When we left Dales Gorge Camp Ground there are approximately 130 camp sites and the park was full with a queue of about 10 cars waiting for a spot! We were a little worried as we were heading for a free camp over the other side of Karijini which you cannot book, so we were hoping we would be able to get a spot. We needn’t have worried! We were the only people there in a beautiful and spacious free camp, until quite late in the evening when one other car turned up! We got to have a small camp fire and thoroughly enjoyed the spot. Staying for two nights here and then heading to Port Hedland for a couple of nights.
We have worked out that the tourists cannot drive their hired ‘Whizz Bangs’ on dirt roads, which keeps the numbers down significantly. (We learnt the term Whizz Bang while at Giralia Station, they are the little white motorhomes that Tourists hire with the sliding door and the name comes from closing those doors. Just imagine it sliding… whizzz, and closing… bang! Great name!). Also the Grey Nomads tend to avoid the red dirt, rough roads, and so there we were with this amazing spot, pretty much all to ourselves. Beautiful.
Today started with a yummy breakfast of ‘Cowboy Beans’ and scrambled eggs. Jennifer Blake cooked us ‘Cowboy Beans’ on our last night at Giralia and Col has been quite taken with them, looking for the first opportunity to cook them up. Baked beans with onion, bacon and Worcestershire Sauce. Soooo good. While sitting and eating breakfast we notice that a beautiful Golden Orb spider has decided she wanted to build a web on our van and join our adventure. While I can appreciate her from a distance, like I can snakes, I don’t want her in the van! While my hand looks really close to the spider in this shot, I can assure you it was not. But she was a big and beautiful girl! Golden Orb Spiders are not venomous by the way.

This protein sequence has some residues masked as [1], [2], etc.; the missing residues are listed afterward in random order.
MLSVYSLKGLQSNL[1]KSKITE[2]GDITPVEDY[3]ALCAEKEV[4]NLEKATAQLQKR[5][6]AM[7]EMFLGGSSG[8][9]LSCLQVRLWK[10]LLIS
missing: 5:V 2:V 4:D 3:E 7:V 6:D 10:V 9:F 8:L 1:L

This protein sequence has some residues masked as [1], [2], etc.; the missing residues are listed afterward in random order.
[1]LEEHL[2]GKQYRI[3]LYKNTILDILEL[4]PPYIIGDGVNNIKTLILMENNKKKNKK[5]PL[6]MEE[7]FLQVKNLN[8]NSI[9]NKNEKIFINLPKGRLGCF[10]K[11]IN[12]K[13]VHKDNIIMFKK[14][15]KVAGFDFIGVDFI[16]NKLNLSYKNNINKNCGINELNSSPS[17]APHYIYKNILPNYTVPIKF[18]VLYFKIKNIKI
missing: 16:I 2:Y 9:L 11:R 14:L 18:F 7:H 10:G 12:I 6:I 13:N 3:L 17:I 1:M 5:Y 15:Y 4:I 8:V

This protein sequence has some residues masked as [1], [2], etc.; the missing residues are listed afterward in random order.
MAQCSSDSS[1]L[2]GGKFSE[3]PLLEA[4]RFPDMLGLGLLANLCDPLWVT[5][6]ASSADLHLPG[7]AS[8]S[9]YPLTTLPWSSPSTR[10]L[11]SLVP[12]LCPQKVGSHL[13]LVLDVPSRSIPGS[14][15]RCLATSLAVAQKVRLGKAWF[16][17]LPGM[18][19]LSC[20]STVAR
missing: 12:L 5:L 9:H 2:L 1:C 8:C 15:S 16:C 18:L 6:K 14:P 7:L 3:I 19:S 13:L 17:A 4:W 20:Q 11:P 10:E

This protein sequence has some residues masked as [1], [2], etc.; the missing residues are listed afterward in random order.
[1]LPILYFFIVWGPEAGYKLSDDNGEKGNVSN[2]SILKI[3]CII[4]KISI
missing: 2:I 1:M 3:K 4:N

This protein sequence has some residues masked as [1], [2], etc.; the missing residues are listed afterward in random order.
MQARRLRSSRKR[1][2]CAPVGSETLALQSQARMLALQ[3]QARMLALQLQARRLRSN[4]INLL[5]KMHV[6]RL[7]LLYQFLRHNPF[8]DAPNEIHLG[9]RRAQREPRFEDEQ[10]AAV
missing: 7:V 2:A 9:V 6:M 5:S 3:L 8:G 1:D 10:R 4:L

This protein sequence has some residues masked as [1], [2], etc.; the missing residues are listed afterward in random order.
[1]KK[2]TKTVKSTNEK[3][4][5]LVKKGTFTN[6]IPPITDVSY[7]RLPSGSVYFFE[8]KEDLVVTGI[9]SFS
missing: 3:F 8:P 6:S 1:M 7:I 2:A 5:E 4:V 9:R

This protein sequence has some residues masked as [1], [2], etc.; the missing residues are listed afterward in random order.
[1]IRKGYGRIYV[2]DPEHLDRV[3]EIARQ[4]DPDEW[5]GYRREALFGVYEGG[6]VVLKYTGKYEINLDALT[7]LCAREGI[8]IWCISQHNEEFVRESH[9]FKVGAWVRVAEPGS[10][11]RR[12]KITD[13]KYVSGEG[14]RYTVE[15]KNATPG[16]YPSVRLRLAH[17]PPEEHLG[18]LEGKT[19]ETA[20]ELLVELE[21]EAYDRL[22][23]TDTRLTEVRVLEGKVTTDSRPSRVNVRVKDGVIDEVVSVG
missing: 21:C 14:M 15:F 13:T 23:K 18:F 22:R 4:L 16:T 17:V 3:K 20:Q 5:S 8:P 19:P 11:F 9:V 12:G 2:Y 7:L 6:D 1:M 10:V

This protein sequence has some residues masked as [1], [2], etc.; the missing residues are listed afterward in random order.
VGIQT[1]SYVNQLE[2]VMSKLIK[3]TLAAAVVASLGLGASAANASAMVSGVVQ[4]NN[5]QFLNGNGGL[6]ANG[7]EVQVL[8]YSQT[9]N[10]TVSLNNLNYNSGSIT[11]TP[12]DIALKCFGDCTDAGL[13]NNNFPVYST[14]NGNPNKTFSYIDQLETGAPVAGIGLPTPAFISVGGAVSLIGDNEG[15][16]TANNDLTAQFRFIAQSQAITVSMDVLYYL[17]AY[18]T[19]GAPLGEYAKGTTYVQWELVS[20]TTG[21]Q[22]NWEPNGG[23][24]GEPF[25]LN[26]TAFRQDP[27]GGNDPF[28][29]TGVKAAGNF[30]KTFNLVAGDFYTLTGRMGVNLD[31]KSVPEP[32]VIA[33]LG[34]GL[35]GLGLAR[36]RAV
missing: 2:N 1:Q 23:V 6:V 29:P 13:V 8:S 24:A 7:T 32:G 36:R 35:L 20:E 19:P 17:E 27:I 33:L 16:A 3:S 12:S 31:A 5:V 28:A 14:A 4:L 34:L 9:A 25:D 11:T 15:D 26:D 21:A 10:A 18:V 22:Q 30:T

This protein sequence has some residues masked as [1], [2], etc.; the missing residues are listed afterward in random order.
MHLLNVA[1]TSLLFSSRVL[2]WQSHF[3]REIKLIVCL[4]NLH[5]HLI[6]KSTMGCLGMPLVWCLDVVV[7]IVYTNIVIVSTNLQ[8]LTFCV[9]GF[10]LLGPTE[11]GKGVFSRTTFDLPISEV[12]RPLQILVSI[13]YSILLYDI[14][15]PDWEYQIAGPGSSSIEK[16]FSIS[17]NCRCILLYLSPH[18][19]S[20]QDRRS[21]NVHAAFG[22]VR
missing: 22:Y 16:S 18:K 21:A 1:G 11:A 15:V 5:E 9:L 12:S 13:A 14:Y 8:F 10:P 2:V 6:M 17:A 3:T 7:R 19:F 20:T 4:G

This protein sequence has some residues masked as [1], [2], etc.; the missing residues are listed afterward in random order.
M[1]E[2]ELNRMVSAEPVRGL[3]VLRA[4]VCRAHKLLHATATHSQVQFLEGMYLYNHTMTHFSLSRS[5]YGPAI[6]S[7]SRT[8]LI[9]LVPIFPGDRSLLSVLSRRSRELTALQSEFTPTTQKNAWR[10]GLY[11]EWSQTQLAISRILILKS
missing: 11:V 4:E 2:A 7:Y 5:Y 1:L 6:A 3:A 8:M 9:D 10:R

After a bit of researching we decided on starting with the Dales Gorge hikes but we wanted to go past the Karinjini Tourist Centre to drop off the Giralia brochures. We had a look around the tourist centre and there was lots of interesting information and history.
We drove over to Dales Gorge to do the Category 4 hike to see Fortescue Falls, Fern Pool and Circular Pool. The walk down was taking about 180 metal stairs into the Gorge which leads you to Fortescue falls. You can swim at any of these spots but it felt fairly cool to us so we were not keen to get into the water, although the swimming holes did look beautiful. The hike was challenging but very rewarding and I would encourage anyone to do it. The photos can capture the visual aspect, but not the magic of being there or the sound of the waterfall. Just spectacular.
We took it easy in the morning and packed up camp, had breakfast and a shower before moving on. Tom Price the town was a pleasant surprise. It was really green and tidy and had such a nice feel about it. I would be keen to come back in the future. My Cousin once removed lives there, Lauren the daughter of Janet, but we had not planned to go to Tom Price or I would have organised a catch up. We went into town and did a shop, refilled the cars and the gas bottle then headed off towards Karinjini. We decided to stay at the Dales Gorge Campsite, which is a relatively short drive, a little over an hour.